The Harvard SEAS Chapter of Engineers Without Borders USA (EWB-USA) offers students the opportunity to learn through service, building their interdisciplinary engineering skills and empowering them to create culturally conscious solutions while working directly with community partners. The Harvard projects are entirely student directed, with faculty mentor Chris Lombardo offering guidance, and professional mentors instructing students in disciplines (like civil engineering and hydraulics) that they do not have access to in the SEAS curriculum. Although the Harvard chapter is student run, Engineers Without Borders USA is a national organization that offers professional grade review and approval. This gives student groups the freedom to design solutions to community-driven projects while ensuring that their designs meet engineering standards.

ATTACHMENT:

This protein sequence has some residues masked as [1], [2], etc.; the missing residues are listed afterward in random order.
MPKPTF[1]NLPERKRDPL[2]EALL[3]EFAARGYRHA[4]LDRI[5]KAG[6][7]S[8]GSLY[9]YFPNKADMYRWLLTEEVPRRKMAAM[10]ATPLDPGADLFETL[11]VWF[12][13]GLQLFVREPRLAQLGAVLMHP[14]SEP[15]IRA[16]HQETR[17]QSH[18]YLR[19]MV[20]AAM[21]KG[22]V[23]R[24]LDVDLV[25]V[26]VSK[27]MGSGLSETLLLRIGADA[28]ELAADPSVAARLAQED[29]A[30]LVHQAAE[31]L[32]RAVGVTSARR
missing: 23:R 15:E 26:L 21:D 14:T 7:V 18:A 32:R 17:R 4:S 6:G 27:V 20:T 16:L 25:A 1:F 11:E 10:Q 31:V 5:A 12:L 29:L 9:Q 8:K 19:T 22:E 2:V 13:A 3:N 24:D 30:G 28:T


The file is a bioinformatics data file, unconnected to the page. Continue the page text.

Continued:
Mechanical engineering concentrator Robert Anderson, S.B. ’19, stared out into a pitch-black night that had settled over the Tanzanian village of Mkutani. Suddenly, a pair of blinding headlights cut through the darkness as an 18-wheeler carrying tons of bricks lumbered into town.
He, his fellow Harvard students and members of the community of Mkutani rushed outside to off-load the heavy bricks, which would be used to construct a new teacher’s residence that had been designed by the student-led Engineers Without Borders USA team. Anderson said he felt a wave of relief as the last brick was unloaded, since so much depended on this project’s successful completion.
Due to lacking running water and electricity, the primary school in Mkutani has struggled to attract and retain quality teachers, explained project co-lead Nicole Trenchard, S.B. ’19, a mechanical engineering concentrator. But if the village’s schoolchildren are unable pass the nation-wide grade seven exam, they cannot attend secondary school and lose any opportunity for higher education.